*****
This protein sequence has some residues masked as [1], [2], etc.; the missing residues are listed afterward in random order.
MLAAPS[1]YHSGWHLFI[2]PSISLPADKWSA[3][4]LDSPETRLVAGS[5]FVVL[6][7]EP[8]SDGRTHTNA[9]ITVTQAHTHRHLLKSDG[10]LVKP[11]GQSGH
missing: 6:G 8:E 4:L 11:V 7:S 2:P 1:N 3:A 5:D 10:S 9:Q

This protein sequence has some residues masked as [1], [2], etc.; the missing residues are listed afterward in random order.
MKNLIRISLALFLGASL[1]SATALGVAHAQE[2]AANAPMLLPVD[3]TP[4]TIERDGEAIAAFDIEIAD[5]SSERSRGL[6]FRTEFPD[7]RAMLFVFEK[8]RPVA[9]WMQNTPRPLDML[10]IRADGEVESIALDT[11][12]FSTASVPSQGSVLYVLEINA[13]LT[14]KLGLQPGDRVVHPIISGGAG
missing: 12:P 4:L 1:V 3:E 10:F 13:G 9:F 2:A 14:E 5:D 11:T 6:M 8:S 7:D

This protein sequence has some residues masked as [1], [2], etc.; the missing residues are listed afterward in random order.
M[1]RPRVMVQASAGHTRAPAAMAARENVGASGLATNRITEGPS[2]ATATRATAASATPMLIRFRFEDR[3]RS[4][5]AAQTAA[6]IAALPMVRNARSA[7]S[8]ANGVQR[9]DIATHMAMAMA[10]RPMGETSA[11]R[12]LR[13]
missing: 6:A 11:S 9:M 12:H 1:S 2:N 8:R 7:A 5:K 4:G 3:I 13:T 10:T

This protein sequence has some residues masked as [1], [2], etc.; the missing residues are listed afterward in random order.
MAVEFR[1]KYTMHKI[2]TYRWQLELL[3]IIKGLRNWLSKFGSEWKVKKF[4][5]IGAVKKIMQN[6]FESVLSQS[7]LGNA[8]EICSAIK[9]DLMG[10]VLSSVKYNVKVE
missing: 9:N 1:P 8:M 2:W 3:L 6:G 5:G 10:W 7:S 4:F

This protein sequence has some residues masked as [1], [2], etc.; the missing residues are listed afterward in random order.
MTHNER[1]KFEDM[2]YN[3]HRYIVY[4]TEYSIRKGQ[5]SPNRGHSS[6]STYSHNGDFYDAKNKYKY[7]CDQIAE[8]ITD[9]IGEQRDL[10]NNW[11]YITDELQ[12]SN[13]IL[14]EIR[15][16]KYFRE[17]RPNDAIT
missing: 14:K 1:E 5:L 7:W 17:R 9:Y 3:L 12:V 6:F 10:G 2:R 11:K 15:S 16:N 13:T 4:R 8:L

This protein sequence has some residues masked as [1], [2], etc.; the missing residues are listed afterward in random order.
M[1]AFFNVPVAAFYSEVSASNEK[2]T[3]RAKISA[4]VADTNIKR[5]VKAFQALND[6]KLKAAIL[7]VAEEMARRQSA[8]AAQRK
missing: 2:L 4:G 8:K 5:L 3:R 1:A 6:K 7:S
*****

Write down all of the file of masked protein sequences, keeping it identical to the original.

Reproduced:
This protein sequence has some residues masked as [1], [2], etc.; the missing residues are listed afterward in random order.
MLAAPS[1]YHSGWHLFI[2]PSISLPADKWSA[3][4]LDSPETRLVAGS[5]FVVL[6][7]EP[8]SDGRTHTNA[9]ITVTQAHTHRHLLKSDG[10]LVKP[11]GQSGH
missing: 6:G 8:E 4:L 11:V 7:S 2:P 1:N 3:A 5:D 10:S 9:Q

This protein sequence has some residues masked as [1], [2], etc.; the missing residues are listed afterward in random order.
MKNLIRISLALFLGASL[1]SATALGVAHAQE[2]AANAPMLLPVD[3]TP[4]TIERDGEAIAAFDIEIAD[5]SSERSRGL[6]FRTEFPD[7]RAMLFVFEK[8]RPVA[9]WMQNTPRPLDML[10]IRADGEVESIALDT[11][12]FSTASVPSQGSVLYVLEINA[13]LT[14]KLGLQPGDRVVHPIISGGAG
missing: 12:P 4:L 1:V 3:E 10:F 13:G 9:F 2:A 14:E 5:D 11:T 6:M 8:S 7:D

This protein sequence has some residues masked as [1], [2], etc.; the missing residues are listed afterward in random order.
M[1]RPRVMVQASAGHTRAPAAMAARENVGASGLATNRITEGPS[2]ATATRATAASATPMLIRFRFEDR[3]RS[4][5]AAQTAA[6]IAALPMVRNARSA[7]S[8]ANGVQR[9]DIATHMAMAMA[10]RPMGETSA[11]R[12]LR[13]
missing: 6:A 11:S 9:M 12:H 1:S 2:N 8:R 7:A 5:K 4:G 3:I 13:T 10:T

This protein sequence has some residues masked as [1], [2], etc.; the missing residues are listed afterward in random order.
MAVEFR[1]KYTMHKI[2]TYRWQLELL[3]IIKGLRNWLSKFGSEWKVKKF[4][5]IGAVKKIMQN[6]FESVLSQS[7]LGNA[8]EICSAIK[9]DLMG[10]VLSSVKYNVKVE
missing: 9:N 1:P 8:M 2:W 3:L 6:G 5:G 10:W 7:S 4:F

This protein sequence has some residues masked as [1], [2], etc.; the missing residues are listed afterward in random order.
MTHNER[1]KFEDM[2]YN[3]HRYIVY[4]TEYSIRKGQ[5]SPNRGHSS[6]STYSHNGDFYDAKNKYKY[7]CDQIAE[8]ITD[9]IGEQRDL[10]NNW[11]YITDELQ[12]SN[13]IL[14]EIR[15][16]KYFRE[17]RPNDAIT
missing: 14:K 1:E 5:L 7:W 17:R 9:Y 3:L 12:V 6:F 10:G 2:R 11:K 15:S 16:N 13:T 4:R 8:L

This protein sequence has some residues masked as [1], [2], etc.; the missing residues are listed afterward in random order.
M[1]AFFNVPVAAFYSEVSASNEK[2]T[3]RAKISA[4]VADTNIKR[5]VKAFQALND[6]KLKAAIL[7]VAEEMARRQSA[8]AAQRK
missing: 2:L 4:G 8:K 5:L 3:R 1:A 6:K 7:S